Getting turned away from a “sold out” show at sea is almost unheard of. I’m used to third-full theaters with passengers wandering in and out during song-and-dance revues. But the Oasis-class pair (and Norwegian Epic, too) are entirely different dancing bears. Which leads me to Rick Crane, who asked this practical question on Cruise Critic’s Facebook page: Do you need reservations for Allure’s shows? Well, yes. And no. I spoke to Zack, Allure’s South African activities manager, to help me understand how the ship’s shows play out.
Many shows require reservations. Passengers are required to get “tickets” (included in the fare, no assigned seats) for certain shows, including “Blue Planet,” a Cirque-style song-and-dance production in which the stage turns into a giant aquarium one second, a human tree the next (usually two showings per cruise); “Chicago,” the Broadway musical about murderous showgirls (three showings); and “OceanAria,” the AquaTheater show that features ancient sea people who like to high-dive, flip around on trampolines and twist each other into pretzels (five showings). The comedy shows, which occur much more frequently, also require tickets.
If you take your time to book, shows will sell out. Passengers can pre-book evening shows from 90 days until 4 days before the sail date. Note: There are only a certain number of spaces that can be pre-booked online; the remaining tickets are for passengers who want to book once onboard via their cabin TV’s or at the on-ship box office. Zack says that reservations are usually “sold out” by Day 2, but there’s a big caveat, which we’ll get to in a moment.
Get there early or your reservation will be released. Royal Caribbean means it. 45 minutes before show time, an usher starts swiping cards at the door. No reservations, no entry … until 10 minutes before the show, when all reservations evaporate and the standbys surge in. I had pre-booked a spot at the first night’s AquaTheater show, but I was turned away after arriving five minutes before showtime. (Plan B: I watched the show from one of the public-access wing balconies next to the rock-climbing wall.)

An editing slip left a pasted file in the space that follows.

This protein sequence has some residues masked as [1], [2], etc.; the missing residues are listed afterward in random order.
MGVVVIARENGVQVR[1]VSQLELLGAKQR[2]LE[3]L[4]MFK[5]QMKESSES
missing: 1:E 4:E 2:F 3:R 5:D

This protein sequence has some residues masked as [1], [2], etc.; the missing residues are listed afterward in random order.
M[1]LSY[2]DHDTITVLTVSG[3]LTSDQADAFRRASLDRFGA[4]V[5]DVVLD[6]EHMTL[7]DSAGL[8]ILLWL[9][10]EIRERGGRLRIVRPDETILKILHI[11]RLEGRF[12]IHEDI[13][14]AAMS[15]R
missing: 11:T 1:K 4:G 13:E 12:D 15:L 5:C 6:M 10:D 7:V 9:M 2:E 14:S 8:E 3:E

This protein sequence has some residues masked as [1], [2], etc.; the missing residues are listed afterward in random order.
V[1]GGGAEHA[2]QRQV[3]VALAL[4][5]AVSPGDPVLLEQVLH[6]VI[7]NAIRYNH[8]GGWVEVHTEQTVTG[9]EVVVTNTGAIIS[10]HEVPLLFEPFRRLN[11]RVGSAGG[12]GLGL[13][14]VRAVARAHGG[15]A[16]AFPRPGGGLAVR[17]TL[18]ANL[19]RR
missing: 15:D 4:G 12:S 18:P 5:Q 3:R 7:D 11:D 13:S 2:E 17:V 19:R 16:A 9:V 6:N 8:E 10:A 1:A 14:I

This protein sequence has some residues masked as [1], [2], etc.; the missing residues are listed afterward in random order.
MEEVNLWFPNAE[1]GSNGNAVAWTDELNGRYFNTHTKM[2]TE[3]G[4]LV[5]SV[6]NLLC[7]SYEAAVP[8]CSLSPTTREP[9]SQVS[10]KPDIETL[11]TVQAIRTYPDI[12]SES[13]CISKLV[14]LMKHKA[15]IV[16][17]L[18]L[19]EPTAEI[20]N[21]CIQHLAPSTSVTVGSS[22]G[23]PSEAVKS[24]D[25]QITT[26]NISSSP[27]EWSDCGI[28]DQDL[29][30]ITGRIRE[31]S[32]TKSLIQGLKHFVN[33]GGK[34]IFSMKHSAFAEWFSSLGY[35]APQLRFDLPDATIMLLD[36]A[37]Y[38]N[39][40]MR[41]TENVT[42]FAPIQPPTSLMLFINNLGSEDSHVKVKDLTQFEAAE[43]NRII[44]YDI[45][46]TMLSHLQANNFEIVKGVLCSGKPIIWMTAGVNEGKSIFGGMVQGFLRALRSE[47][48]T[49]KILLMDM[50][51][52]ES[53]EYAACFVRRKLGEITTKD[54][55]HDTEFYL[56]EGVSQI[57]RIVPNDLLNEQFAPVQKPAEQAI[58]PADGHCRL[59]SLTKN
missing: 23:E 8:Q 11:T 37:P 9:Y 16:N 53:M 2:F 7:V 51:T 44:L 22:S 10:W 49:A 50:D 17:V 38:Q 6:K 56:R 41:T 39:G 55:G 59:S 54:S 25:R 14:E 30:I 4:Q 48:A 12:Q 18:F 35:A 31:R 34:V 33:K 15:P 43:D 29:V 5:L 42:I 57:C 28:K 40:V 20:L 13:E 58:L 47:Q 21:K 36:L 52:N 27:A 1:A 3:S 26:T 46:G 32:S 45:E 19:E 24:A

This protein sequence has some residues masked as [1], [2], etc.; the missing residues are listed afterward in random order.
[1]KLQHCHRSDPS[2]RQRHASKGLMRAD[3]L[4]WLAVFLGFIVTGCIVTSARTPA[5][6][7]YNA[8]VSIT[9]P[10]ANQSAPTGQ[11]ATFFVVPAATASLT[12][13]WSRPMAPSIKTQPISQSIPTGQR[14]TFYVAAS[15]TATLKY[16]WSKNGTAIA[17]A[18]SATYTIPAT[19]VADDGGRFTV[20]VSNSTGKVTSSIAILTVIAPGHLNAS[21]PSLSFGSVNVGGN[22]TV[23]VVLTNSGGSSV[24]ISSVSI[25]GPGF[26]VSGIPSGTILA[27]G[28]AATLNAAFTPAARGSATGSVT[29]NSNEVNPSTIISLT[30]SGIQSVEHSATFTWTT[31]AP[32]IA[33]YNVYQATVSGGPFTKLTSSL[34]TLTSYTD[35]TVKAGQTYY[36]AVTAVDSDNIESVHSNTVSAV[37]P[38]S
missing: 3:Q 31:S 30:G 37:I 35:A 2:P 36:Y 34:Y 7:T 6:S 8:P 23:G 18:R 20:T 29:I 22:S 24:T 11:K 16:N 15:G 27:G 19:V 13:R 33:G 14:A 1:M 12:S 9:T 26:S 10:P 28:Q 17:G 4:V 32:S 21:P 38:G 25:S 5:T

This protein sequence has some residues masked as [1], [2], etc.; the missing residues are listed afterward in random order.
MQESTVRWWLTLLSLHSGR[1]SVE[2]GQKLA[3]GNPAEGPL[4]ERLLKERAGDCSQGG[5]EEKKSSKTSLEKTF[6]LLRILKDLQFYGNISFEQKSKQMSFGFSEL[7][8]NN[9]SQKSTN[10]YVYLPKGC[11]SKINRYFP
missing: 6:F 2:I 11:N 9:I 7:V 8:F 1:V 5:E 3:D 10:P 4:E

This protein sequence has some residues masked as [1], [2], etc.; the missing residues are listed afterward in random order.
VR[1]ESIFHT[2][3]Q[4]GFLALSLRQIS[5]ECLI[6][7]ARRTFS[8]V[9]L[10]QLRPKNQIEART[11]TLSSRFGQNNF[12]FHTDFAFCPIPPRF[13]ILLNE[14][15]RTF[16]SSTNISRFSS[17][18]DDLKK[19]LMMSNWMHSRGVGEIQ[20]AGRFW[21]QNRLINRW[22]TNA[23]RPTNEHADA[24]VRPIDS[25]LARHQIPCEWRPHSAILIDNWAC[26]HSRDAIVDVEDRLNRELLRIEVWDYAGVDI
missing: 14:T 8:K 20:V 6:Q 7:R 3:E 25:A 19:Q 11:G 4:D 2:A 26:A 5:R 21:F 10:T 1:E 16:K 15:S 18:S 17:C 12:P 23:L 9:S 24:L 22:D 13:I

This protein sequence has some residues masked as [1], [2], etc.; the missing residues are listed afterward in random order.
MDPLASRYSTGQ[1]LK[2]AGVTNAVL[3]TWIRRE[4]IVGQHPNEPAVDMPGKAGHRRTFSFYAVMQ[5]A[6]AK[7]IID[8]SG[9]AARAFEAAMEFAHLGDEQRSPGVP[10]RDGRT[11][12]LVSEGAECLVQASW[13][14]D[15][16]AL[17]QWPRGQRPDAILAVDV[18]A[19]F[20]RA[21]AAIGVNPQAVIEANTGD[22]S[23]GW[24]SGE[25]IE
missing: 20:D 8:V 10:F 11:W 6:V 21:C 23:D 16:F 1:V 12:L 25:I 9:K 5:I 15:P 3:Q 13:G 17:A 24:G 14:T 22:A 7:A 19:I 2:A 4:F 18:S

But … standbys are welcome. Zack told me that during a study conducted this spring, he found that 70 to 75 percent of reservations are no-shows. Even if a true “sell out” occurs, as with my AquaTheater experience, it’s because they let a flood of standbys in. One tip: standbys wanting to guarantee entry for “OceanAria,” “Chicago” and “Blue Planet,” should get in line early just in case. On the other hand, the comedy shows, of which are staged more frequently, require reservations, but never totally sell out.
If you miss the first staging, don’t fret. During “OceanAria” and “Blue Planet,” the hottest tickets, ushers were turning people away at the gate during the first stagings of each. (Remember, I’m on a peak season summer sailing.) There’s something about being at that premiere performance, said Zack. But, as I mentioned before, there are typically five showings of “OceanAria,” two of “Blue Planet” and three of “Chicago.” You’ll have another chance.
When you cruise matters. There are seasonal factors to consider, too, says Zack. When the ship is sailing at 115 percent occupancy during peak summer or school holiday periods (like this cruise), nearly all 6,360 berths may be inhabited. The size of the theater doesn’t change. During the off-season, the ship will still sail full, but “full” might mean closer to 5,400, double occupancy. (In the industry this is considered 100 percent.) When the ship isn’t stuffed gill-to-gill with kids, the show-related fervor will be less pronounced.
From a tour of his cabin to the 411 on sun deck hideaways and the for-fee steak in the main dining room, Dan’s been all over Allure. Missed any of his reports? No worries: They’re all right here.
We stayed up so you don’t have to: See our feature 24 Hours, 24 Photos, 24 Activities on the World’s Largest Ship.
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